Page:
How not to ruin the battery
The e-bike battery does not need any special maintenance. But there are several proven ways to destroy it.
First, pay attention to the battery's on/off system. Famous manufacturers use the so-called "sleep mode" in their batteries. You activate the battery mainly by pressing a button or activating it on the control panel. Once you turn off the e-bike, the battery will sleep on its own after a few hours - so the power from the BMS circuits will turn off. If you are moving on, you need to press the button again to activate the battery.
In our market, however, often face the battery systems either with a stand or the key. After stopping the wheel, then you forgot to turn the key to position " off, and even more frequently forget to turn off the rocker switch on the battery (this is in addition, they are often skillfully hidden and it is not clear when in distress, and when it is in the off position). And With the Electronics of the battery BMS still flowing through the miliampery. If the electric bike to leave on over night, nothing is likely to happen, but if you leave the battery cost a lot missing, so, after several weeks, occurs under the influence of self-discharge to deep discharge the battery below the safe 3V per article and is waiting for you, probably, investment of several thousand dollars in new.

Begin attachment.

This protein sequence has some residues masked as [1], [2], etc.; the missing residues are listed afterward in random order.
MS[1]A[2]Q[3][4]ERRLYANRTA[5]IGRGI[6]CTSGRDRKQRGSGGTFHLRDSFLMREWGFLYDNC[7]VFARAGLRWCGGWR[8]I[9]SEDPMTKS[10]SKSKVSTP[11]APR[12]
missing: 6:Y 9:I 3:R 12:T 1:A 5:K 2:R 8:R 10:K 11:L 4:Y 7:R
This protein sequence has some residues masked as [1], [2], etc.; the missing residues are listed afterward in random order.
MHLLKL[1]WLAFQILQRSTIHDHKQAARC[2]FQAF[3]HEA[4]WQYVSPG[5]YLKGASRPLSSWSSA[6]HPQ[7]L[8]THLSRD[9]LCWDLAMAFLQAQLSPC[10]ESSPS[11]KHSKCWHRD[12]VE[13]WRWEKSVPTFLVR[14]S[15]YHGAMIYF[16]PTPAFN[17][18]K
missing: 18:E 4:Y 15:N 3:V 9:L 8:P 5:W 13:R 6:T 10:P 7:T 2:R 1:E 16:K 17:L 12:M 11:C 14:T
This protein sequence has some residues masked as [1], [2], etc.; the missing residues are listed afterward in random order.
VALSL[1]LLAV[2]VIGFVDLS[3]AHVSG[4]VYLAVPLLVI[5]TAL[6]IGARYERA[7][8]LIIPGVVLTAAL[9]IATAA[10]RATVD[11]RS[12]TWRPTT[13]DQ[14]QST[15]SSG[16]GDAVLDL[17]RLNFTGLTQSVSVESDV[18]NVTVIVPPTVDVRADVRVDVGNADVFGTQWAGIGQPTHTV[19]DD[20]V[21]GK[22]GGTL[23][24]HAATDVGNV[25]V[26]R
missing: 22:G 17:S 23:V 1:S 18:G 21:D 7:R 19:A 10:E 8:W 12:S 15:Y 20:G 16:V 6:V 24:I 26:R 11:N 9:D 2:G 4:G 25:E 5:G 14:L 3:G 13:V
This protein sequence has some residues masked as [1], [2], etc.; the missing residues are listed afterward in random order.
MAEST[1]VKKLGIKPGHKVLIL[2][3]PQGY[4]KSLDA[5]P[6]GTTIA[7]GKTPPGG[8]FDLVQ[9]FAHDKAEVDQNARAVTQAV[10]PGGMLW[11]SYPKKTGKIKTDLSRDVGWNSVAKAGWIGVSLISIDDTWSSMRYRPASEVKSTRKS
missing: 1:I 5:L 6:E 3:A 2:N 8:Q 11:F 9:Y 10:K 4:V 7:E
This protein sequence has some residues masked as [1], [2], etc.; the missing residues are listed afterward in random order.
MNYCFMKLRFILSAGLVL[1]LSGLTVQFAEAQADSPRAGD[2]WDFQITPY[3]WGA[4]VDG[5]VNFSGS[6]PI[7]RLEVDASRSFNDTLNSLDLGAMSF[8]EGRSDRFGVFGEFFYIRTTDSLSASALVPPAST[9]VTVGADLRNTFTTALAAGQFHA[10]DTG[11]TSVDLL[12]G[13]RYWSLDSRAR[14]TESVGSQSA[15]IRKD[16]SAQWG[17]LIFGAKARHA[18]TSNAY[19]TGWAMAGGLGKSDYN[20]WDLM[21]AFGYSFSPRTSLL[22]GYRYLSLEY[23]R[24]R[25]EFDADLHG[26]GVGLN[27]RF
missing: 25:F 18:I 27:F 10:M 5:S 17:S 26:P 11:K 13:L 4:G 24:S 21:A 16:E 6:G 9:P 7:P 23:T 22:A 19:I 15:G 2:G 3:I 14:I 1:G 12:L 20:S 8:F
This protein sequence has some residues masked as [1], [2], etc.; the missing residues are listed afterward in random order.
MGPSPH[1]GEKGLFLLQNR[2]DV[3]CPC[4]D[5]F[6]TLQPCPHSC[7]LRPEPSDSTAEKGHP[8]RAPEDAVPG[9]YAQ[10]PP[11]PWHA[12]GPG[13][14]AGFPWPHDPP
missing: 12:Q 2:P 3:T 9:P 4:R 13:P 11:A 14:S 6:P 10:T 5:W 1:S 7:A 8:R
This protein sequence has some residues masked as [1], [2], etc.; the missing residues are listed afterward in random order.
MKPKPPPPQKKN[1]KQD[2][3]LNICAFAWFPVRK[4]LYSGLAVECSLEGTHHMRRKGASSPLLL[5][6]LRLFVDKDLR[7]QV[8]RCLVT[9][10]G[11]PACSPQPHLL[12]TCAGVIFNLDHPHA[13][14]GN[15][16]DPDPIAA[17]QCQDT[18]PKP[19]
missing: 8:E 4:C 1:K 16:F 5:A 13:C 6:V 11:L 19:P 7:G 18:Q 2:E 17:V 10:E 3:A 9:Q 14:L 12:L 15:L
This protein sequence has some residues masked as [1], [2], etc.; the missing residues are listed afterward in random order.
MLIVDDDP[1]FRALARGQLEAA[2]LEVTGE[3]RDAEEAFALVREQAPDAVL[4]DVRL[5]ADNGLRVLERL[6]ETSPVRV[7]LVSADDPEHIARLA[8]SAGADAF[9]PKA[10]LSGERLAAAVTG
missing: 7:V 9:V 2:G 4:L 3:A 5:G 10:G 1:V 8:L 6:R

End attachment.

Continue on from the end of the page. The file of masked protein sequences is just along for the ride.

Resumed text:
And similar it is with the charger – after charging, we recommend that you disconnect. The idea that if I leave the pedelec to charge for 4 months, everything will be OK is sadly mistaken.
Storing the battery over the winter is very simple. Basically, you just need a battery charge to 50% and store in a cool place. Is better battery stored outside the e-bike, to avoid unwanted activation of the over contacts.
You've probably read an article about the revolutionary discovery of American, Chinese or even Czech scientists on the battery field in recent years. But over the next few years, there will be no major upheaval, and the price of batteries will not drop by 50% in 3 years.
Tip 1 - Try not to discharge the battery below 20%. Deep discharge makes the battery too difficult to access, reducing its capacity in the future. Charging the lithium battery starts with the oxidation process, which has a negative effect on battery capacity as well as battery life. If the e-bike is switched off (e.g. in winter), it is recommended that the battery be fully charged at least once every 90 days.
Tip 2 - Do not charge the battery immediately after rolling away. The battery should cool down before charging. If we start charging a heated battery, it will not be able to cool down at all, and its degradation will be much faster during charging.
Tip 3: Do not charge the battery fully. If this is not necessary, do not charge the battery. When charging the battery above 80% of its capacity (voltage around 40V), the internal resistance of the battery grows, the battery heats up more and thus significantly accelerates the degradation of the negative electrodes. The creator of this degradation is the significant chemical instability of the charged article. It has been shown that charging the battery to 41 V instead of 42 V (i.e. about 90%) will prolong its lifetime by 2x or more.
Tip 4 - Avoid extreme temperatures. High heat or cold winters affect performance and shorten battery life. Never store the battery outside where it will be exposed to prolonged temperatures below 0ºC. Similarly, we do not recommend storing the battery at temperatures above 30ºC. When using the battery, avoid long parking under direct sunlight.
Tip 5: Charge the battery with a low current preference. A high charging current causes the battery to heat up more and therefore degrade faster.